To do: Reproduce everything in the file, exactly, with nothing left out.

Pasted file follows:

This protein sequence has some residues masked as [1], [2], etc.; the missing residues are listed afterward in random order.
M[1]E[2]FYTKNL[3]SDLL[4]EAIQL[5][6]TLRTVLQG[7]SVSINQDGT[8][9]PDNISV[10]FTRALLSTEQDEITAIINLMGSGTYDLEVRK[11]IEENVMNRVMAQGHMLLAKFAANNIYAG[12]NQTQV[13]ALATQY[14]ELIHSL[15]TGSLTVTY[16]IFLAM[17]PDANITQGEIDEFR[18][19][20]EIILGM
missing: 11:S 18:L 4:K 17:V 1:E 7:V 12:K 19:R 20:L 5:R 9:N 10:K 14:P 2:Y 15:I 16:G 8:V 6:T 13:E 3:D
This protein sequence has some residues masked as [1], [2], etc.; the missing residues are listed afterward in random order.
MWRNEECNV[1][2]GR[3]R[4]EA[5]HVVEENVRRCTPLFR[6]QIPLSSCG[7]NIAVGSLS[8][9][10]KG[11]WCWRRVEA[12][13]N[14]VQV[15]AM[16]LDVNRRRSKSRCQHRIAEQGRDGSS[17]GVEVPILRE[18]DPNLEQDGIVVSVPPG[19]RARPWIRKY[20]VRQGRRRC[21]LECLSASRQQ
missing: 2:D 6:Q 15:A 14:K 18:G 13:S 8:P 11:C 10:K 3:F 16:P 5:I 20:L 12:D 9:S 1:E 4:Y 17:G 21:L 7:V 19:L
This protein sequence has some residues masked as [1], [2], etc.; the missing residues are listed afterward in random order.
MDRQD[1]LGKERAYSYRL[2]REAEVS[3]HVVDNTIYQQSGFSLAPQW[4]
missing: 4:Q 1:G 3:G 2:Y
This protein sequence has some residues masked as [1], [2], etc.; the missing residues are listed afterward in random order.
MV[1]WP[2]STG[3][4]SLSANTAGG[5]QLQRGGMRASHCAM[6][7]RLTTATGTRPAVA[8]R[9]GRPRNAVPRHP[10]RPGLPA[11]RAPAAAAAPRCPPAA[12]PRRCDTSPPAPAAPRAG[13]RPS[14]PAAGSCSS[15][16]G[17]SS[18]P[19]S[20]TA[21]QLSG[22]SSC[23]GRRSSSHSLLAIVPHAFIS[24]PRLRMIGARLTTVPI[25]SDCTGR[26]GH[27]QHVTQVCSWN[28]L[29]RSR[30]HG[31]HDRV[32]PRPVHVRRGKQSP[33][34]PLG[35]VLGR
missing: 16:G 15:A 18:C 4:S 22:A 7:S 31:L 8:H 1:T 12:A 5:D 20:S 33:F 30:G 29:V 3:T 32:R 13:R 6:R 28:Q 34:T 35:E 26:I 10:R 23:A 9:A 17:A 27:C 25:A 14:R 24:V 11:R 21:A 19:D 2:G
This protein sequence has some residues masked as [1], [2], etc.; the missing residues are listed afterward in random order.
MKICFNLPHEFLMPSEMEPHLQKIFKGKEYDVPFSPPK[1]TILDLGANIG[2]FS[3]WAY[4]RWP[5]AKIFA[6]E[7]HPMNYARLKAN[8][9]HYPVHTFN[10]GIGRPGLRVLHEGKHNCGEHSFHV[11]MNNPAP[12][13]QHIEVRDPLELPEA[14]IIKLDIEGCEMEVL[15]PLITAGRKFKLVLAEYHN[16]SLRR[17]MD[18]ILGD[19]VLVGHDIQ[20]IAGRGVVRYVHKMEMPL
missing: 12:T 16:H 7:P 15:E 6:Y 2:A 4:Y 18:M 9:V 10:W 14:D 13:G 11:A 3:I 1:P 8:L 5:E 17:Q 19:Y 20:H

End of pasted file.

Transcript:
This protein sequence has some residues masked as [1], [2], etc.; the missing residues are listed afterward in random order.
M[1]E[2]FYTKNL[3]SDLL[4]EAIQL[5][6]TLRTVLQG[7]SVSINQDGT[8][9]PDNISV[10]FTRALLSTEQDEITAIINLMGSGTYDLEVRK[11]IEENVMNRVMAQGHMLLAKFAANNIYAG[12]NQTQV[13]ALATQY[14]ELIHSL[15]TGSLTVTY[16]IFLAM[17]PDANITQGEIDEFR[18][19][20]EIILGM
missing: 11:S 18:L 4:K 17:V 1:E 7:V 12:K 19:R 20:L 5:R 9:N 10:K 14:P 2:Y 15:I 16:G 8:V 6:T 13:E 3:D
This protein sequence has some residues masked as [1], [2], etc.; the missing residues are listed afterward in random order.
MWRNEECNV[1][2]GR[3]R[4]EA[5]HVVEENVRRCTPLFR[6]QIPLSSCG[7]NIAVGSLS[8][9][10]KG[11]WCWRRVEA[12][13]N[14]VQV[15]AM[16]LDVNRRRSKSRCQHRIAEQGRDGSS[17]GVEVPILRE[18]DPNLEQDGIVVSVPPG[19]RARPWIRKY[20]VRQGRRRC[21]LECLSASRQQ
missing: 2:D 6:Q 15:A 14:K 18:G 13:S 8:P 11:C 10:K 3:F 16:P 5:I 20:L 12:D 9:S 1:E 4:Y 17:G 21:L 7:V 19:L
This protein sequence has some residues masked as [1], [2], etc.; the missing residues are listed afterward in random order.
MDRQD[1]LGKERAYSYRL[2]REAEVS[3]HVVDNTIYQQSGFSLAPQW[4]
missing: 4:Q 1:G 3:G 2:Y
This protein sequence has some residues masked as [1], [2], etc.; the missing residues are listed afterward in random order.
MV[1]WP[2]STG[3][4]SLSANTAGG[5]QLQRGGMRASHCAM[6][7]RLTTATGTRPAVA[8]R[9]GRPRNAVPRHP[10]RPGLPA[11]RAPAAAAAPRCPPAA[12]PRRCDTSPPAPAAPRAG[13]RPS[14]PAAGSCSS[15][16]G[17]SS[18]P[19]S[20]TA[21]QLSG[22]SSC[23]GRRSSSHSLLAIVPHAFIS[24]PRLRMIGARLTTVPI[25]SDCTGR[26]GH[27]QHVTQVCSWN[28]L[29]RSR[30]HG[31]HDRV[32]PRPVHVRRGKQSP[33][34]PLG[35]VLGR
missing: 16:G 15:A 18:C 4:S 22:A 7:S 31:L 8:H 1:T 12:A 5:D 20:S 33:F 30:G 29:V 3:T 32:R 13:R 6:R 28:Q 34:T 35:E 26:I 10:R 23:A 9:A 17:A 27:C 25:A 14:R 24:V 11:R 21:A 19:D 2:G
This protein sequence has some residues masked as [1], [2], etc.; the missing residues are listed afterward in random order.
MKICFNLPHEFLMPSEMEPHLQKIFKGKEYDVPFSPPK[1]TILDLGANIG[2]FS[3]WAY[4]RWP[5]AKIFA[6]E[7]HPMNYARLKAN[8][9]HYPVHTFN[10]GIGRPGLRVLHEGKHNCGEHSFHV[11]MNNPAP[12][13]QHIEVRDPLELPEA[14]IIKLDIEGCEMEVL[15]PLITAGRKFKLVLAEYHN[16]SLRR[17]MD[18]ILGD[19]VLVGHDIQ[20]IAGRGVVRYVHKMEMPL
missing: 12:T 16:H 7:P 15:E 6:Y 2:A 4:Y 18:M 9:V 10:W 14:D 13:G 11:A 3:I 1:P 8:L 5:E 17:Q 19:Y 20:H